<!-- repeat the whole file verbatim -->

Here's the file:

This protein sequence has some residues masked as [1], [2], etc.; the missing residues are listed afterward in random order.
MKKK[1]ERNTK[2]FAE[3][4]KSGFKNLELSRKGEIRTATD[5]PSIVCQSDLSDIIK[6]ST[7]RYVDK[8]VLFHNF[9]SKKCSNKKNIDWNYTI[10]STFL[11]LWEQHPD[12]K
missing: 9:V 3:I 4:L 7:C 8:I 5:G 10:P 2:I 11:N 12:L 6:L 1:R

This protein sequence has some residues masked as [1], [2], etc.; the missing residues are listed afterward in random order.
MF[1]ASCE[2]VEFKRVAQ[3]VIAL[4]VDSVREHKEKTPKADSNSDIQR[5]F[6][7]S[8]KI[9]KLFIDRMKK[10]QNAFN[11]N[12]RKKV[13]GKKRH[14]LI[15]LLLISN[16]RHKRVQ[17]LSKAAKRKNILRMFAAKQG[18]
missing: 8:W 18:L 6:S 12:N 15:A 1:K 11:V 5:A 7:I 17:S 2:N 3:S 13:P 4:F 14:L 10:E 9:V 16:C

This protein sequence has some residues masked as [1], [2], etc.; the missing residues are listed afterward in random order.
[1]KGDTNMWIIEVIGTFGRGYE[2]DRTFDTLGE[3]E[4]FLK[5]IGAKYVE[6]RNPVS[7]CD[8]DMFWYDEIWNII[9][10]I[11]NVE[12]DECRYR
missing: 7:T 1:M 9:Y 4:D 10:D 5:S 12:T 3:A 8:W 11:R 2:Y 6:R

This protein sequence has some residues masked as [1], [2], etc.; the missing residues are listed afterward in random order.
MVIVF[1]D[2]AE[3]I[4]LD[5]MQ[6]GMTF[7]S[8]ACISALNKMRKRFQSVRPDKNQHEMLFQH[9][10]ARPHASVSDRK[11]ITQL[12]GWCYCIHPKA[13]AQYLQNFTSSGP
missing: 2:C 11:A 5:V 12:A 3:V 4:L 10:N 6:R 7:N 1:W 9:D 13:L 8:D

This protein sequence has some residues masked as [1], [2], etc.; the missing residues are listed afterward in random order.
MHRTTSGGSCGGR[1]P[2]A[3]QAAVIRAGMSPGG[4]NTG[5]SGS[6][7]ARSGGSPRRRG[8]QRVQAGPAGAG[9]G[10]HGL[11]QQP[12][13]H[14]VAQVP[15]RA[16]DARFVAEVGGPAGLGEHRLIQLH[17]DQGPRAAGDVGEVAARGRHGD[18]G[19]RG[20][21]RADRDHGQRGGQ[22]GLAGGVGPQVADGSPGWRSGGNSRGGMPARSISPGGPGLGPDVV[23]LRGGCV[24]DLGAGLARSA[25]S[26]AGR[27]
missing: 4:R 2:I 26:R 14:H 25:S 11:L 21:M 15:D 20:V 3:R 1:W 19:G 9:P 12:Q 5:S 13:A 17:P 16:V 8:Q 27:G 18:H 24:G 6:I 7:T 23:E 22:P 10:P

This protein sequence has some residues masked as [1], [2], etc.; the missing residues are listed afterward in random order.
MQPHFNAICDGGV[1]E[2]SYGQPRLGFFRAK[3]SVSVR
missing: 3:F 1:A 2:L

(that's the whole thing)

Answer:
This protein sequence has some residues masked as [1], [2], etc.; the missing residues are listed afterward in random order.
MKKK[1]ERNTK[2]FAE[3][4]KSGFKNLELSRKGEIRTATD[5]PSIVCQSDLSDIIK[6]ST[7]RYVDK[8]VLFHNF[9]SKKCSNKKNIDWNYTI[10]STFL[11]LWEQHPD[12]K
missing: 9:V 3:I 4:L 7:C 8:I 5:G 10:P 2:I 11:N 12:L 6:L 1:R

This protein sequence has some residues masked as [1], [2], etc.; the missing residues are listed afterward in random order.
MF[1]ASCE[2]VEFKRVAQ[3]VIAL[4]VDSVREHKEKTPKADSNSDIQR[5]F[6][7]S[8]KI[9]KLFIDRMKK[10]QNAFN[11]N[12]RKKV[13]GKKRH[14]LI[15]LLLISN[16]RHKRVQ[17]LSKAAKRKNILRMFAAKQG[18]
missing: 8:W 18:L 6:S 12:N 15:A 1:K 11:V 5:A 7:I 17:S 2:N 3:S 13:P 4:F 14:L 10:E 9:V 16:C

This protein sequence has some residues masked as [1], [2], etc.; the missing residues are listed afterward in random order.
[1]KGDTNMWIIEVIGTFGRGYE[2]DRTFDTLGE[3]E[4]FLK[5]IGAKYVE[6]RNPVS[7]CD[8]DMFWYDEIWNII[9][10]I[11]NVE[12]DECRYR
missing: 7:T 1:M 9:Y 4:D 10:D 5:S 12:T 3:A 8:W 11:R 2:Y 6:R

This protein sequence has some residues masked as [1], [2], etc.; the missing residues are listed afterward in random order.
MVIVF[1]D[2]AE[3]I[4]LD[5]MQ[6]GMTF[7]S[8]ACISALNKMRKRFQSVRPDKNQHEMLFQH[9][10]ARPHASVSDRK[11]ITQL[12]GWCYCIHPKA[13]AQYLQNFTSSGP
missing: 2:C 11:A 5:V 12:A 3:V 4:L 10:N 6:R 7:N 1:W 9:D 13:L 8:D

This protein sequence has some residues masked as [1], [2], etc.; the missing residues are listed afterward in random order.
MHRTTSGGSCGGR[1]P[2]A[3]QAAVIRAGMSPGG[4]NTG[5]SGS[6][7]ARSGGSPRRRG[8]QRVQAGPAGAG[9]G[10]HGL[11]QQP[12][13]H[14]VAQVP[15]RA[16]DARFVAEVGGPAGLGEHRLIQLH[17]DQGPRAAGDVGEVAARGRHGD[18]G[19]RG[20][21]RADRDHGQRGGQ[22]GLAGGVGPQVADGSPGWRSGGNSRGGMPARSISPGGPGLGPDVV[23]LRGGCV[24]DLGAGLARSA[25]S[26]AGR[27]
missing: 4:R 2:I 26:R 14:H 25:S 11:L 21:M 15:D 20:V 3:R 1:W 19:G 9:P 12:Q 5:S 13:A 17:P 16:V 8:Q 27:G 18:H 24:G 6:I 7:T 23:E 22:P 10:P

This protein sequence has some residues masked as [1], [2], etc.; the missing residues are listed afterward in random order.
MQPHFNAICDGGV[1]E[2]SYGQPRLGFFRAK[3]SVSVR
missing: 3:F 1:A 2:L